PFZW, PWRI resume merger talks despite economic climate
PWRI, the €7.5bn Dutch pension scheme for disabled workers, and PFZW, the €179.4bn healthcare scheme, have resumed talks on a possible merger.
According to a statement published on the PWRI website, the schemes aim for a possible closing date of 1 January 2018.
Last February, the pension funds suspended merger talks after six months of negotiation, citing the poor financial and economic environment and falling funding rates.
Although financial and economic circumstances have not improved fundamentally, and funding rates have declined even further, the two schemes resumed their talks last month.
According to PWRI, the schemes have used the break to gain clarity on the consequences of present financial circumstances.
PWRI said this period of reflection had yielded “a positive outcome”, and, consequently, the schemes are now continuing their efforts to merge by 1 January 2018.
PWRI has been compelled to pursue a merger due to changes in the Dutch Participation Act, which regulates employment of disabled workers.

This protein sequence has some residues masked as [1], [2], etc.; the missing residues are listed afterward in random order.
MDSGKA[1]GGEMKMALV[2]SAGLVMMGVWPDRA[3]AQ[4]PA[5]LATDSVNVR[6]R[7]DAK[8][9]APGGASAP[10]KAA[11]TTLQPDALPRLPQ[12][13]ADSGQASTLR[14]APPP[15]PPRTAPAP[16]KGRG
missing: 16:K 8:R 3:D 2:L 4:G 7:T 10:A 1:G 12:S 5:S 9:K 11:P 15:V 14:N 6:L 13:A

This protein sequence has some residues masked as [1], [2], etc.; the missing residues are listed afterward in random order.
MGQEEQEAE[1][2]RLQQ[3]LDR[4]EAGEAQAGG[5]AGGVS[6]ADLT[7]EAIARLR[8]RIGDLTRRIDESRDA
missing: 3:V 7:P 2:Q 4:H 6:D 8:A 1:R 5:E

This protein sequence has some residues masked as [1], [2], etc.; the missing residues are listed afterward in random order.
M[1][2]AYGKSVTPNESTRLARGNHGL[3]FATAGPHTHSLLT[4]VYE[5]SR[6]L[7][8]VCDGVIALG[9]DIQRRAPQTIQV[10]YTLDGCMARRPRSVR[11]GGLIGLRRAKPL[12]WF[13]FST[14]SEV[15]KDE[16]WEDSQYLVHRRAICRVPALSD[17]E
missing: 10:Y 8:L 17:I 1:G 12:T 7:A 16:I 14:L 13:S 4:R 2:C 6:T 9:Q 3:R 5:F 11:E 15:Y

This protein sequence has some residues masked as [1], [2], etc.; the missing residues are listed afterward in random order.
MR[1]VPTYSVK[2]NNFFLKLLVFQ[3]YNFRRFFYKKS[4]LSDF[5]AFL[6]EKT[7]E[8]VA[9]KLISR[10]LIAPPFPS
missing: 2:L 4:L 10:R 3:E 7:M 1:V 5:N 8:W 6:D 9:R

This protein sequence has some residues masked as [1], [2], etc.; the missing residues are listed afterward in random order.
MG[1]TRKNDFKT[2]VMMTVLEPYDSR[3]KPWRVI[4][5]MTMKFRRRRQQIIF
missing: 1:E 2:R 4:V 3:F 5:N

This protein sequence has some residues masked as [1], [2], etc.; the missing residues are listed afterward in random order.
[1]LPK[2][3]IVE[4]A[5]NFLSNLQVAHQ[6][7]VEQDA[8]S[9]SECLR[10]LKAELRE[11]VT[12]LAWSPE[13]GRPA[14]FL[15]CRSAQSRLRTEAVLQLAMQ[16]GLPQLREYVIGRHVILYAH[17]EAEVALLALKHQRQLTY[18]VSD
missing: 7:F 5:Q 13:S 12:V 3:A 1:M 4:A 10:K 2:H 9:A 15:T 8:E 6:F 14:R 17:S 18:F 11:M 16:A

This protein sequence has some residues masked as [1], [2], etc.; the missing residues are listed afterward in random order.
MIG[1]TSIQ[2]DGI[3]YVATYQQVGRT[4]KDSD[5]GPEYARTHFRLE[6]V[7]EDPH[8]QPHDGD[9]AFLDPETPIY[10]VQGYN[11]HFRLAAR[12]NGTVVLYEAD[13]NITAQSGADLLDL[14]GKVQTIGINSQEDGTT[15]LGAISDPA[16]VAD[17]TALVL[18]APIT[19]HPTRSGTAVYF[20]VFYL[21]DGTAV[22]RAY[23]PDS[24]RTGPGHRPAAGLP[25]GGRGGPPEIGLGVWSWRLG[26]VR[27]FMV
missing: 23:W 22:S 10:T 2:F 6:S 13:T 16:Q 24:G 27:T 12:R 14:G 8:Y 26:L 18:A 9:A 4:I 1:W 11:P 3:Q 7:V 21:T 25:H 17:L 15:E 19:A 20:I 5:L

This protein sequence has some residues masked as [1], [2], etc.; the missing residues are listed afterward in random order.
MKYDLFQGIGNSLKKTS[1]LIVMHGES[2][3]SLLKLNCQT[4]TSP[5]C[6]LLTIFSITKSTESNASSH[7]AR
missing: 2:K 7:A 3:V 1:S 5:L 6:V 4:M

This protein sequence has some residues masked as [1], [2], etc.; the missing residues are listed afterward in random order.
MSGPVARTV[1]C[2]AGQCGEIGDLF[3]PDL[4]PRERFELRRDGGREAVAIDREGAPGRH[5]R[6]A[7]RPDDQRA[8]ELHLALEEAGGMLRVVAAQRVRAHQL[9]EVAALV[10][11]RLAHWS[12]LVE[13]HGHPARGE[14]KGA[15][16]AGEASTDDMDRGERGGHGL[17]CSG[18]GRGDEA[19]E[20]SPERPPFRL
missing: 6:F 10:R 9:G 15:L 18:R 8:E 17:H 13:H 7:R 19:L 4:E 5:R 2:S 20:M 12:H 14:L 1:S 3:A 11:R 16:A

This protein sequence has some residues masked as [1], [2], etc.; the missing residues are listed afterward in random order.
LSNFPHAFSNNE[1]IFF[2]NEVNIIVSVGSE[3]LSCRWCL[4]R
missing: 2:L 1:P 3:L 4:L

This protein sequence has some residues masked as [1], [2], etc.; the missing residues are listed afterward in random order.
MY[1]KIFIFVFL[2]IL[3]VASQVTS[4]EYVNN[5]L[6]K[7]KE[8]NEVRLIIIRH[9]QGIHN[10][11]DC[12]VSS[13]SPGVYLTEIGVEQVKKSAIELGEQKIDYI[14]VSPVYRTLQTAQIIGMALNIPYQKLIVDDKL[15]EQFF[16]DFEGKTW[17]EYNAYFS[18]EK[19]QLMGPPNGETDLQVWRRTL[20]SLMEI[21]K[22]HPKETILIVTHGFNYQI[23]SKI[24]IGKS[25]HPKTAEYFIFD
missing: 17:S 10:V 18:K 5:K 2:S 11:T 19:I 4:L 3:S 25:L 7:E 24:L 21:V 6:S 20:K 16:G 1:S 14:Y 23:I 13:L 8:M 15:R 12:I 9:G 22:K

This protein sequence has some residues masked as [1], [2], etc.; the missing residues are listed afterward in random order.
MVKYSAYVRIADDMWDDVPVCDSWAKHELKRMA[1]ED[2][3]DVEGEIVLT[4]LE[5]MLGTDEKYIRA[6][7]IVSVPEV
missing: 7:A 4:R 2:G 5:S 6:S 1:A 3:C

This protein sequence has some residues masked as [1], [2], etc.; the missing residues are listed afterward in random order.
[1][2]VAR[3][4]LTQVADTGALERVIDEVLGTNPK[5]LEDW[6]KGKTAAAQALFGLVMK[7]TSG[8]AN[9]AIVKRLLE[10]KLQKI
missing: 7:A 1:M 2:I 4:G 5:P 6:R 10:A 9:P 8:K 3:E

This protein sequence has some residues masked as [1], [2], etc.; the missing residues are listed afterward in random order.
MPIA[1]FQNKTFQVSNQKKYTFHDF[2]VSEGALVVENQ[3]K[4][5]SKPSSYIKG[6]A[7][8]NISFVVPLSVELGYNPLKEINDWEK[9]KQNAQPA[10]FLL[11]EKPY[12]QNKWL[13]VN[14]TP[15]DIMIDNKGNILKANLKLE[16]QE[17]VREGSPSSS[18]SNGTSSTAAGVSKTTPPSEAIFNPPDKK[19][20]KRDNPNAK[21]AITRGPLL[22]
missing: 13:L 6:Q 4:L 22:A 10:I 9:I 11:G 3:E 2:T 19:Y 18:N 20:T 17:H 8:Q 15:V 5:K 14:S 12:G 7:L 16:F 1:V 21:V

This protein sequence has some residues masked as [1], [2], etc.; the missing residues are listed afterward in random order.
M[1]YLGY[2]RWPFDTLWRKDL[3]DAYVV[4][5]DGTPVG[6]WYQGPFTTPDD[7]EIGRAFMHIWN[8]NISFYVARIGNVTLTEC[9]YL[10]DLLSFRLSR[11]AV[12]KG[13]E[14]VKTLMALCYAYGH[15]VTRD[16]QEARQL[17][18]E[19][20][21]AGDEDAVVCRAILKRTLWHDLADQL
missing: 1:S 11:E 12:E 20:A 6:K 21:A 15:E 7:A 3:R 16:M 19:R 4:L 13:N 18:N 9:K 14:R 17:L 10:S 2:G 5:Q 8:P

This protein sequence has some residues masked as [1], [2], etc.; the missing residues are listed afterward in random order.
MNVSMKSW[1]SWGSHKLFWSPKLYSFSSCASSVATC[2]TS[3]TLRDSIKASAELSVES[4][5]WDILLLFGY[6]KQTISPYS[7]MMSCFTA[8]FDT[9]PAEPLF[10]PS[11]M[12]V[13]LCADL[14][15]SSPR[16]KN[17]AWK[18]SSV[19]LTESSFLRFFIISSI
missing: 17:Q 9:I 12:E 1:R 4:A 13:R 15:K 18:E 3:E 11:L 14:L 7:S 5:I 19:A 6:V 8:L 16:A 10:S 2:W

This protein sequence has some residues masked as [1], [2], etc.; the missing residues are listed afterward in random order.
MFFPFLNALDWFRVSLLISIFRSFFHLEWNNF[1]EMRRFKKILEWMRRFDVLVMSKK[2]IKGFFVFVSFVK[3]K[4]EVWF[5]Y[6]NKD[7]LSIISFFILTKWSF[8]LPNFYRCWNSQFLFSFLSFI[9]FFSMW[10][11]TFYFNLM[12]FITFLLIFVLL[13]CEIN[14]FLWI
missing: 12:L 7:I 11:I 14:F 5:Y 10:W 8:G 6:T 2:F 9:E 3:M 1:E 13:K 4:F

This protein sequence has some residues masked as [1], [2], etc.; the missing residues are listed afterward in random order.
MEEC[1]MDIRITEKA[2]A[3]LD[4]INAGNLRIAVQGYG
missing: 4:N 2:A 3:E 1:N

The changes effectively ended the influx of new participants to the scheme.
PWRI’s annual report cites undisclosed disagreements as another reason why merger talks were suspended.
The supervisory board has called on the board of trustees to keep the break in the talks as brief as possible and to use the time to “review the issues that have arisen with PFZW”.
“If these can be resolved, the obstacle of the deteriorated financial position of the schemes can be resolved as well,” the supervisory board said.
In PWRI’s most recent annual report, trustee Marco Kastelein states that merger talks can be held only if the financial position of both schemes is sufficiently strong.
Since February, the financial position of both schemes has deteriorated further.
PWRI’s policy funding declined from 105.4% as at the end of January to 101.1% as at the end of June.
PFZW’s policy rate, meanwhile, fell from 97% to 92.5% over the same period.
The difference between the funding rates of the two schemes has remained virtually the same.
In PWRI’s annual report, the schemes accountability board stresses that “PWRI’s funding rate is higher than PFZW’s, and the board of trustees should capitalise on that”.
PWRI declined to comment on the resumption of merger talks.